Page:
Reality short story by Iris Carden
Settle in dear reader while I tell you the strange tale of Hilda, who had an accident, and then had a reality check.
Hilda was having a bad day. Her car wouldn’t start. She’d had to call the breakdown service for a jump start, but they told her the battery needed to be replaced. After shuffling money from her savings account to her working account, she was able to pay for the battery and leave for work late.
She was doing her best to ignore the ringing mobile phone. It had to be her boss ringing to yell at her, although she’d already called to explain why she’d be late.
Don’t drive while you’re stressed and distracted, dear reader, it could end very badly. It was a lesson Hilda learned when she failed to notice a red light and a pedestrian.
At least Hilda didn’t just drive off. She stopped and ran to help the woman she’s struck.
“You idiot!” The woman said as Hilda helped her to her feet. “You’ve broken my wing.”
“Wing? Do you mean arm? Do you think your arm is broken? Do you need an ambulance?”
“No, fool. I’m fae. You’ve broken my wing.”
“Fae? As in fairy? But fairies don’t exist.”
“Don’t exist! Right my foolish young woman, you’re about to find out what does and doesn’t exist.”
Hilda’s eyes felt as if they were burning, and the world went blurry for a moment. When she could see again, the woman, the fae, did indeed have wings. They were incredibly fine, and patterned as if they were made of spiderweb.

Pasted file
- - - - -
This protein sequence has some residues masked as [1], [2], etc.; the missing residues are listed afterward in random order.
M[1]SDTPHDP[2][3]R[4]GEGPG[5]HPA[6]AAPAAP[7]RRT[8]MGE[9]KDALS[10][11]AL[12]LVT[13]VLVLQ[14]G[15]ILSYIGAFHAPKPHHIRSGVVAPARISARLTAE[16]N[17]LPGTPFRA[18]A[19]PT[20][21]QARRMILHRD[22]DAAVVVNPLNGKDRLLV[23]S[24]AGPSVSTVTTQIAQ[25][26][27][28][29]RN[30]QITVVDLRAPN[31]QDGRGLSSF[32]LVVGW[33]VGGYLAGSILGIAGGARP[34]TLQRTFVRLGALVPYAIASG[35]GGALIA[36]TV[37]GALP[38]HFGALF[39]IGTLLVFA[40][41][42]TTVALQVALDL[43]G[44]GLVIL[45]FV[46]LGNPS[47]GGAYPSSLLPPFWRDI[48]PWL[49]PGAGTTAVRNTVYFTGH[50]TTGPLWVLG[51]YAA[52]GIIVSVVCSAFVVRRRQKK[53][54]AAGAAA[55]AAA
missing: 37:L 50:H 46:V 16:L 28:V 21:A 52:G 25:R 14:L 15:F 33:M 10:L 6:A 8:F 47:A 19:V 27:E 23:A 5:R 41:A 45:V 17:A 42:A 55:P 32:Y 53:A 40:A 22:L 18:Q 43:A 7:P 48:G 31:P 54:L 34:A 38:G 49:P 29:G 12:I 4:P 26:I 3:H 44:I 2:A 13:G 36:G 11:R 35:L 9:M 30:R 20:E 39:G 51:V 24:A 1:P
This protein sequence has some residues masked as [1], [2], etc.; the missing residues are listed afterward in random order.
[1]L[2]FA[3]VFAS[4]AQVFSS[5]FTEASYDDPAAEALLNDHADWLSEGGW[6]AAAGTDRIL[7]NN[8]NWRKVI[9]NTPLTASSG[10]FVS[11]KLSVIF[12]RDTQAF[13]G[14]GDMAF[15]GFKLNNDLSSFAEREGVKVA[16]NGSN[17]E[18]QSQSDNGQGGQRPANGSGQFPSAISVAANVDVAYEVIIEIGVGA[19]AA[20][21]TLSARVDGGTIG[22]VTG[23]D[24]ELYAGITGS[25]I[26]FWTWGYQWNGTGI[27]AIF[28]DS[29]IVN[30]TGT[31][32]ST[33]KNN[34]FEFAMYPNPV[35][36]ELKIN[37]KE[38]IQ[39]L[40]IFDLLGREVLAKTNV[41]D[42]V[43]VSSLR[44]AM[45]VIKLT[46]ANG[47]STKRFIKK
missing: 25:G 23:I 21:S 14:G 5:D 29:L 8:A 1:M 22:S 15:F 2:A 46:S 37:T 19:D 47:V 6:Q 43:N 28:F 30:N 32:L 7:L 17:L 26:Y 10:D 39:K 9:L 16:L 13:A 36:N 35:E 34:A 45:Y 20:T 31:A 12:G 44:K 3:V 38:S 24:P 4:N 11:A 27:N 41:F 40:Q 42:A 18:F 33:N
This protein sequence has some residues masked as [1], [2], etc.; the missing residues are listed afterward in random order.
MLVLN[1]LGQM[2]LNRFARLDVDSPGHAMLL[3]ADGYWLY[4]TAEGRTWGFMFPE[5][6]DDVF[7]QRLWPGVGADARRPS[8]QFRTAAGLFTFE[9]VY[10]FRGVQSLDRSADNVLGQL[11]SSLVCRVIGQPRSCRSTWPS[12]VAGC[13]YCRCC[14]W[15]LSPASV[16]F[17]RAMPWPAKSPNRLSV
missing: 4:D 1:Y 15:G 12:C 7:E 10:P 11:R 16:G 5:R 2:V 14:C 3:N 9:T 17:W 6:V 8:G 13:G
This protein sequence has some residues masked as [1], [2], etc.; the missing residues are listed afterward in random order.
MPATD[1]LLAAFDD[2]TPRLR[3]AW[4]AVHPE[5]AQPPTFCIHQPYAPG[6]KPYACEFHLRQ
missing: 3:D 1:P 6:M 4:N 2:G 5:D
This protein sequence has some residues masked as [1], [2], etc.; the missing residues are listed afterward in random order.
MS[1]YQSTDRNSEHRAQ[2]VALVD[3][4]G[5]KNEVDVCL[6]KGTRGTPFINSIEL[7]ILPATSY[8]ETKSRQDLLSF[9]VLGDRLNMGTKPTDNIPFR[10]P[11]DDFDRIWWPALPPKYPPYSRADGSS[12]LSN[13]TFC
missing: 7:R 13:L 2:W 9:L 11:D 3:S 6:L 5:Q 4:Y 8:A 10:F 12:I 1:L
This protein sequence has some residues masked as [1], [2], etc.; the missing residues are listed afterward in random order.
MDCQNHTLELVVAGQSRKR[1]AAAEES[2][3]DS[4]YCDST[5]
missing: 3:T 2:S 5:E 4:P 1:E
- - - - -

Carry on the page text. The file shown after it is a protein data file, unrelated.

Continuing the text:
A bigger shock would arrive with the police officers who came to investigate the accident. One was a tall young man and the other was short, with a lumpy face, pointed lumpy ears and a long lumpy nose. Hilda screamed at the sight. The fairy whispered, “Goblin.”
The Goblin police officer got the details of the accident, and issued Hilda with a notice to appear in court the next day for a dangerous driving charge. Her keys were taken from her and her car towed to a police holding yard.
Tearful, almost hysterical, Hilda rang her boss to ask for the day off. The boss growled at her that she was to come in to work, and leave her personal problems at home.
She caught a taxi, and arrived at work four hours late. Her boss, always a nasty and hairy guy, now had extra long hair, sharp pointed teeth, and large frightening claws. Hilda lost control. She screamed and screamed and screamed, fell on the floor and was totally incapable of anything but continuing to scream.
She was taken by ambulance to hospital, and left, still sobbing, in a room with several other people while waiting to see a doctor.
A television was on the wall, where someone was interviewing a well-known billionaire. The billionaire, however, wasn’t human. He was a dragon, with thick shiny scales and long teeth, and long claw-like fingers. Why did everyone suddenly have sharp teeth and claws? The dragon was angry and spat fire with every word, while it sat in its pile of gold.
Hilda went from sobbing back to screaming, to shaking, repeating, “no, no, no, no, no” over again.
The doctor who finally saw her, had flawless, but sparkly, skin, and pointed ears. Hilda shrank back in her chair, covered her face and cried, occasionally saying incomprehensible things.
The kind doctor ordered something to calm her down, while admitting her to a ward until her condition could be stabilised.
There’s not much chance of her recovering from her delusion any time soon, dear reader. The charge nurse on her ward’s a real ogre.
I invite you, dear reader, to look out for more: